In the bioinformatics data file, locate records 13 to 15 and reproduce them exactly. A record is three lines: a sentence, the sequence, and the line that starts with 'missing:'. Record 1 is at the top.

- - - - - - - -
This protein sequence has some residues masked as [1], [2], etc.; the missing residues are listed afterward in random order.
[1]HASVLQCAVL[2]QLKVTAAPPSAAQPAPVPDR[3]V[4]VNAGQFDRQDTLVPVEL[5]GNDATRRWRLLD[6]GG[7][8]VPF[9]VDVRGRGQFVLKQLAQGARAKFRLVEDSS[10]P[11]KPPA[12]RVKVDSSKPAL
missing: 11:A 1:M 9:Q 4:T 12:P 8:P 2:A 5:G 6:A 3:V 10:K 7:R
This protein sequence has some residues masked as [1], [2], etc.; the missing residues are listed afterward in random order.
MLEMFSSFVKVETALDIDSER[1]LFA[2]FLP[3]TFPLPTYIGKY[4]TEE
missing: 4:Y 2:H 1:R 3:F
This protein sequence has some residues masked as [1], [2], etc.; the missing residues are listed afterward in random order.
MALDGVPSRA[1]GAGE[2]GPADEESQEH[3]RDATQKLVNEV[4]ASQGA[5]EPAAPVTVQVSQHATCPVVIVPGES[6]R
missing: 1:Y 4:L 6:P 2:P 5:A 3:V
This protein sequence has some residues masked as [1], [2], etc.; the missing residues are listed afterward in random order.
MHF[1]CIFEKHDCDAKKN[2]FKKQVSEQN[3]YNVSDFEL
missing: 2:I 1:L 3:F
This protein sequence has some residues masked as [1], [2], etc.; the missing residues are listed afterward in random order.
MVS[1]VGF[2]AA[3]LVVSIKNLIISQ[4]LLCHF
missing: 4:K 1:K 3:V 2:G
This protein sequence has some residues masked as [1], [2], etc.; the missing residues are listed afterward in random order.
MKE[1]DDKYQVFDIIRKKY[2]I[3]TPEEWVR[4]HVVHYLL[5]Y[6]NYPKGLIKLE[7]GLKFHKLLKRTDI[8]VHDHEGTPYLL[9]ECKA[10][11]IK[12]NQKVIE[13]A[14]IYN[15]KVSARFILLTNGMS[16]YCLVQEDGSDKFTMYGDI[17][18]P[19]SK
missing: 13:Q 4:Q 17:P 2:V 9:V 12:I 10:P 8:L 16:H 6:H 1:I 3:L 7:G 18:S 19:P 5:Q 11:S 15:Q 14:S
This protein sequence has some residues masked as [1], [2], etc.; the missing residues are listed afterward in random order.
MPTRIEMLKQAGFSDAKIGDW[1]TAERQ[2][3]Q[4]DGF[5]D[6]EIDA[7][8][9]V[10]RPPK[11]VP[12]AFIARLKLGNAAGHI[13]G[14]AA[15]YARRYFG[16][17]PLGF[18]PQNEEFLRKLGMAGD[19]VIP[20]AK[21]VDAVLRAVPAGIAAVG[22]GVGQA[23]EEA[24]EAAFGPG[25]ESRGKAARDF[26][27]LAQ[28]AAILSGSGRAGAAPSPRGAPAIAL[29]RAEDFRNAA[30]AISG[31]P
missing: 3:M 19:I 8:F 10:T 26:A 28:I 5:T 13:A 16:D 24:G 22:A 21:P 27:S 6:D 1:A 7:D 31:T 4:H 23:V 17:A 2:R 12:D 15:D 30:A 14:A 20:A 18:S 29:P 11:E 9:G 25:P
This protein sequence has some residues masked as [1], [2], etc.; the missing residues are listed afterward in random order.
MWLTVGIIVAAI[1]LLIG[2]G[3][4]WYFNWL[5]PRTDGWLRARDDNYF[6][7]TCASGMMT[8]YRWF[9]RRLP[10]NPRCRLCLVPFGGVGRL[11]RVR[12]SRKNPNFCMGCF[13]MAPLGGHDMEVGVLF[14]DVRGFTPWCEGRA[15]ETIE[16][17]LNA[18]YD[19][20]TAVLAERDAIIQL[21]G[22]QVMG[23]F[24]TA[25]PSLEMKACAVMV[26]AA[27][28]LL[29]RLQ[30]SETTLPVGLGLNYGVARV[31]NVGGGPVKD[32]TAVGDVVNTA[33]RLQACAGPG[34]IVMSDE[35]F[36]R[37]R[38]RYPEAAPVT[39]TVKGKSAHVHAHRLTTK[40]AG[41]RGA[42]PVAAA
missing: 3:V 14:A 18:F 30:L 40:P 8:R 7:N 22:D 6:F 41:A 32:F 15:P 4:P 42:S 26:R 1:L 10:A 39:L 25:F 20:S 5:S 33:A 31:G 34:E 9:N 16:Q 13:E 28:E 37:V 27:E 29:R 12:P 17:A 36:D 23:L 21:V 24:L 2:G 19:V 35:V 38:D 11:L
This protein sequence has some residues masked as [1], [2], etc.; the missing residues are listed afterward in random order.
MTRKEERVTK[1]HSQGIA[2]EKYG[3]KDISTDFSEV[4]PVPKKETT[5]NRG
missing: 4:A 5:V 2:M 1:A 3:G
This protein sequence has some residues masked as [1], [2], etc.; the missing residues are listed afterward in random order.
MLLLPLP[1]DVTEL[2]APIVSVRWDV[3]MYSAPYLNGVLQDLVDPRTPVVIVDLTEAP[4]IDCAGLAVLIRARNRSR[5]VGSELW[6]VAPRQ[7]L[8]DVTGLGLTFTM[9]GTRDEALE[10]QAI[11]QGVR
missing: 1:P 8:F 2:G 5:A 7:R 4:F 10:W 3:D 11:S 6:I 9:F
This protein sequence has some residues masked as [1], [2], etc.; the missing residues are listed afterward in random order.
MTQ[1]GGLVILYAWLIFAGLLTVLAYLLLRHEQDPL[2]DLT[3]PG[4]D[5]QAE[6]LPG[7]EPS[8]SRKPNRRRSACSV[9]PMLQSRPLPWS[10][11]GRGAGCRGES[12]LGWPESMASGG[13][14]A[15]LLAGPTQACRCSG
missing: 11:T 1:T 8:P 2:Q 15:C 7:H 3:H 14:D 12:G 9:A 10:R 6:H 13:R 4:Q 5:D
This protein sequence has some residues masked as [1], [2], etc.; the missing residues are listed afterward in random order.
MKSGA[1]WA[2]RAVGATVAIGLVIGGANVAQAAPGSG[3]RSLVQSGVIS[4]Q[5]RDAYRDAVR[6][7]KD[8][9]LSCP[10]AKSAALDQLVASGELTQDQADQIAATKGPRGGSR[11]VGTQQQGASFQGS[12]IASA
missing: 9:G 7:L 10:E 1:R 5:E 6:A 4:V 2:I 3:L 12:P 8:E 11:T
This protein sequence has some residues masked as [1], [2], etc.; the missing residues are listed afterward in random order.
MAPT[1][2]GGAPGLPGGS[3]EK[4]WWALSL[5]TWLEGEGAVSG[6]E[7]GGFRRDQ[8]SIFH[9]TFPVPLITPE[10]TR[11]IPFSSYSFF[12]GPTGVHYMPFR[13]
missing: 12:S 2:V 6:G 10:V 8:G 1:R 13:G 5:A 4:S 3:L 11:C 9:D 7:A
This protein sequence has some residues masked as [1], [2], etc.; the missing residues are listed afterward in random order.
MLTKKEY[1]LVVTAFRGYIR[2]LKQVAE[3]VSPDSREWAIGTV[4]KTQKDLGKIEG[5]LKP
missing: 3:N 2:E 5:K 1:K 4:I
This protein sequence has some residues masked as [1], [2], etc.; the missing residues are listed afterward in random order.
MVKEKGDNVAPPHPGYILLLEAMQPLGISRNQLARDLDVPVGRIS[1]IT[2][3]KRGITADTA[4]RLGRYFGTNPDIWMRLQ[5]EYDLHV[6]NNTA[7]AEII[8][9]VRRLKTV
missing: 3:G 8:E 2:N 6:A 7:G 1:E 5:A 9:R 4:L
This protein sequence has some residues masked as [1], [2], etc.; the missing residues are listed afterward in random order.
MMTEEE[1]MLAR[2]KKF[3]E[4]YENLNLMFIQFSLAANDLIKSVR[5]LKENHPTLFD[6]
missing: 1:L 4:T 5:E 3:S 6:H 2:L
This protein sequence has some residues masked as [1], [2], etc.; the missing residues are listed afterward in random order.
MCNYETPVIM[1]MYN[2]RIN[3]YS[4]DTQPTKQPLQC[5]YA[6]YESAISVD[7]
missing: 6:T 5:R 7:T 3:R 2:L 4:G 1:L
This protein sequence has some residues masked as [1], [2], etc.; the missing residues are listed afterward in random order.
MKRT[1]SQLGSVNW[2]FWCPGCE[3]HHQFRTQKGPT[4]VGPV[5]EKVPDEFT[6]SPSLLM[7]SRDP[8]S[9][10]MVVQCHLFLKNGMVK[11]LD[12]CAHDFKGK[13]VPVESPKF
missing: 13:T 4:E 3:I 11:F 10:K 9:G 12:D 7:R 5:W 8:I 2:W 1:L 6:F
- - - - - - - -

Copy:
This protein sequence has some residues masked as [1], [2], etc.; the missing residues are listed afterward in random order.
MAPT[1][2]GGAPGLPGGS[3]EK[4]WWALSL[5]TWLEGEGAVSG[6]E[7]GGFRRDQ[8]SIFH[9]TFPVPLITPE[10]TR[11]IPFSSYSFF[12]GPTGVHYMPFR[13]
missing: 12:S 2:V 6:G 10:V 8:G 1:R 13:G 5:A 4:S 3:L 11:C 9:D 7:A
This protein sequence has some residues masked as [1], [2], etc.; the missing residues are listed afterward in random order.
MLTKKEY[1]LVVTAFRGYIR[2]LKQVAE[3]VSPDSREWAIGTV[4]KTQKDLGKIEG[5]LKP
missing: 3:N 2:E 5:K 1:K 4:I
This protein sequence has some residues masked as [1], [2], etc.; the missing residues are listed afterward in random order.
MVKEKGDNVAPPHPGYILLLEAMQPLGISRNQLARDLDVPVGRIS[1]IT[2][3]KRGITADTA[4]RLGRYFGTNPDIWMRLQ[5]EYDLHV[6]NNTA[7]AEII[8][9]VRRLKTV
missing: 3:G 8:E 2:N 6:A 7:G 1:E 5:A 9:R 4:L